Steve Horowitz: “Twin Cities, bitch!” Rhymesayers do it again. Atmosphere captures the humor and pathos of just trying to succeed when the deck is always stacked against you. The rap is grounded in the reality that failure really is funny, and as a fellow Minnesotan once said, “There’s no success like failure.” You don’t have to be as famous as Kanye to realize this. [8/10]
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Chris Ingalls: The title track from DJ Shadow’s first album in five years is the sound of an old pro showing the kids how it’s done. He does an admirable job of sounding current in a genre that is constantly evolving. The bed of synths that lies under the entire track provides a soothing atmosphere and blends nicely with the loud, jittery beats that swoop in. Spacey keyboard noodling gives the track a lovely, warm sci-fi vibe. Not the best thing DJ Shadow’s ever done, but a comforting reminder that he’s still with us. [8/10]
Pryor Stroud: Fearless, corrosive, and smoking with Jeff Beck’s singularly expressive flamethrower-riffs, “Live In The Dark” is taken from the guitar icon’s LP Loud Hailer, his first in six years. The track conscripts vocalist Rosie Bones for its lyric, but, throughout, she seems to be grappling head-to-head with the wild electricity of Beck’s guitar. The tension this creates is a spectacle to behold: here, there is not one singer but two, a singer of flesh and blood and a singer of crackling feedback-figures. It may not be sonically inventive or lyrically deft, but its unadulterated, pyrokinetic take on rock is refreshing in a time when genre-bending has become something of a prerequisite for new artists. [7/10]
Steve Horowitz: Very nicely done! The Strokes take a low key approach to the music, and it pays off handsomely. The guitars shine through the haze, the drummer keeps the beat lively and the vocals are unpretentiously delivered with a smile. The band’s musical chops turn what could be an ordinary song into something special. The video has some fun moments as it plays with the conventions of heist films and greedy Wall Street pigs, but the “Threat of Joy” offers its own rewards. [9/10]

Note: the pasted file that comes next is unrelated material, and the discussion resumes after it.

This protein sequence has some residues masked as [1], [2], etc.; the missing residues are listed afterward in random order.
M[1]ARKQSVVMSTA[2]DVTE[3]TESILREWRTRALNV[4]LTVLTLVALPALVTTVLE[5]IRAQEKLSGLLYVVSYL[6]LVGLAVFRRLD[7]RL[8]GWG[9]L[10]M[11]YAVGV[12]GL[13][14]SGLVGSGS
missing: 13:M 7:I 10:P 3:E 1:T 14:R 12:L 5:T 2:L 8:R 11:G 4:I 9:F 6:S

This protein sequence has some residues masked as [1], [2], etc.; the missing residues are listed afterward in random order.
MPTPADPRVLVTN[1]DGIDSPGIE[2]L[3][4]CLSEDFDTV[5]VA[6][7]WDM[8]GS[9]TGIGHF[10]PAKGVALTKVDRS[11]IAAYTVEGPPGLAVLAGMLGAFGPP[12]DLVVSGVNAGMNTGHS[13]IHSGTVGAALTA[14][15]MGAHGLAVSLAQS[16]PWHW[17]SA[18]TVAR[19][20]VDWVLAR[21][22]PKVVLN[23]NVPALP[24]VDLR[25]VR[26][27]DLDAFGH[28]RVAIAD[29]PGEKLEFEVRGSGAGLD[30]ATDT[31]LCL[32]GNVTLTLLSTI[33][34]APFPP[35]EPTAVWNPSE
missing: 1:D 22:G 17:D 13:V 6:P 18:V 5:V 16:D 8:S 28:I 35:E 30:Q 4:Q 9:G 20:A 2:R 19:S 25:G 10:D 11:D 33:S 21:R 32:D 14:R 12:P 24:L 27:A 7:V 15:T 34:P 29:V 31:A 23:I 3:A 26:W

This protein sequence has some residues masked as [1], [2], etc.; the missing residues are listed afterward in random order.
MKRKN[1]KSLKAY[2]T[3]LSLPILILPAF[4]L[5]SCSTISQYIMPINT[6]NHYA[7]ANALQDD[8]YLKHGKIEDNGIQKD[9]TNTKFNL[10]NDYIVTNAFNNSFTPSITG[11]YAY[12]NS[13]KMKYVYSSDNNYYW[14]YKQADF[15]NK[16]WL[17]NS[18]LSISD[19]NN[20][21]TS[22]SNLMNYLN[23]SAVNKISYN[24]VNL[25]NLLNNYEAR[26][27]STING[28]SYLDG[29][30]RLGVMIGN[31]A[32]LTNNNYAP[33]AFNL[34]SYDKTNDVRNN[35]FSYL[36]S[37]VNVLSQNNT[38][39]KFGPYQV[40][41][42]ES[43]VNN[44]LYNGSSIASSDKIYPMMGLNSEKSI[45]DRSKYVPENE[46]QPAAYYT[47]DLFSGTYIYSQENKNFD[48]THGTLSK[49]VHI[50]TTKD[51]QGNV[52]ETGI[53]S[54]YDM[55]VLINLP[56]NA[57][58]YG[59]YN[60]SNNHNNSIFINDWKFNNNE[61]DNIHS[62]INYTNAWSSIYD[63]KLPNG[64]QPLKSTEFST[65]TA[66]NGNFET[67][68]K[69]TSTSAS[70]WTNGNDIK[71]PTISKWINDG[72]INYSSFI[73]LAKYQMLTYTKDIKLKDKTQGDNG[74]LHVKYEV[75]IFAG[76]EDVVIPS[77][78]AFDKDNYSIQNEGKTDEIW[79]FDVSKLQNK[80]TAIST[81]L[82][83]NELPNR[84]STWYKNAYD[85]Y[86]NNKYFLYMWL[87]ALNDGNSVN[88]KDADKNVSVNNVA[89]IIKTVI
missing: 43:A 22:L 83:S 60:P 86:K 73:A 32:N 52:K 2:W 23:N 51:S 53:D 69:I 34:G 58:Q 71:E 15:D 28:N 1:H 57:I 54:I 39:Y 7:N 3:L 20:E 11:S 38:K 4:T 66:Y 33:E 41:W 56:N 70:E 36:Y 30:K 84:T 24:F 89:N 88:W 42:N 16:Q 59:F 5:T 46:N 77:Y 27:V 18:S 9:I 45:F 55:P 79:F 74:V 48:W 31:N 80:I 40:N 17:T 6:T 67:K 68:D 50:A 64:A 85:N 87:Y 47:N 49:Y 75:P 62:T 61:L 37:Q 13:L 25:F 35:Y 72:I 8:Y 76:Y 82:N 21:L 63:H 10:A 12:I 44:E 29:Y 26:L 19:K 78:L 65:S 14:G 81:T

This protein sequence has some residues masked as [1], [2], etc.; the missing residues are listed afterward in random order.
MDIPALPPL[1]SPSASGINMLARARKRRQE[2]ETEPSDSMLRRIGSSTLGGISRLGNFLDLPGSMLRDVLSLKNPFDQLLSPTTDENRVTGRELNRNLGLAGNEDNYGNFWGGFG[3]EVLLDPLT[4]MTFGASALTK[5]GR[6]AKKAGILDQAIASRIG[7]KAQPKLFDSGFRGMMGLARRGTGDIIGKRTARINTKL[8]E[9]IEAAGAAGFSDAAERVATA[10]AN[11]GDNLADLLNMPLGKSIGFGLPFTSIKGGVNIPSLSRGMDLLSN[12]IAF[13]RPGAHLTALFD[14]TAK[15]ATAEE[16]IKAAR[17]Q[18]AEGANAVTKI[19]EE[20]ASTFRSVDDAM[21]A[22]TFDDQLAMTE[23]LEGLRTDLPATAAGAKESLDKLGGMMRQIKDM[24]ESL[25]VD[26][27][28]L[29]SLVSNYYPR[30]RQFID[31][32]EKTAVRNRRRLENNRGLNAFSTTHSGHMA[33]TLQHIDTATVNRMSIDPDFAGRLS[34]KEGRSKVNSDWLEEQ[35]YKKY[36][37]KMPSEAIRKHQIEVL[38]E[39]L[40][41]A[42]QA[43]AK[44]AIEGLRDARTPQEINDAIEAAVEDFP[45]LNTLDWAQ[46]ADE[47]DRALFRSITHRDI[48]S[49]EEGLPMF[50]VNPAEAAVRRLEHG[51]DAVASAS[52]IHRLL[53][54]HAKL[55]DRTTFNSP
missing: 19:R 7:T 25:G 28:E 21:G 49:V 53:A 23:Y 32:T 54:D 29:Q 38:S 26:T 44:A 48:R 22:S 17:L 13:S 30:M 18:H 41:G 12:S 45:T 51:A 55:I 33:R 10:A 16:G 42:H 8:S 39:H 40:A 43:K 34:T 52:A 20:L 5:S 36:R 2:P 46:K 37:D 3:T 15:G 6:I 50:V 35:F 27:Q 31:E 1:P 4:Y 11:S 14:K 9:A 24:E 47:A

According to the singer herself, Kendra Erika updates the Bond-girl framework to 21st century terms, an embrace of glamour and sexuality as an empowering tool. The video to “The Truth Never Lies” does just this, Erika flirting with the camera in a half-dozen different outfits as an anonymously-driven car makes its way through a glitzy downtown. Musically, the piece is similar: noir Eurotrance pumps through Erika’s breathy vocals, a track headed straight for the clubs. Whether Erika can fully carry her vision of the ideal modern Bond girl has yet to be seen, as her career is as yet still nascent; that said, “The Truth Never Lies” is certainly a good start.
"To celebrate the 50th anniversary of the hit franchise, PopMatters seeks submissions about Star Trek, including: the TV series, from The Original Series (TOS) to the highly anticipated 2017 new installment; the films, both the originals and the J.J. Abrams reboot; and ancillary materials such as novelizations, comic books, videogames, etc.READ the article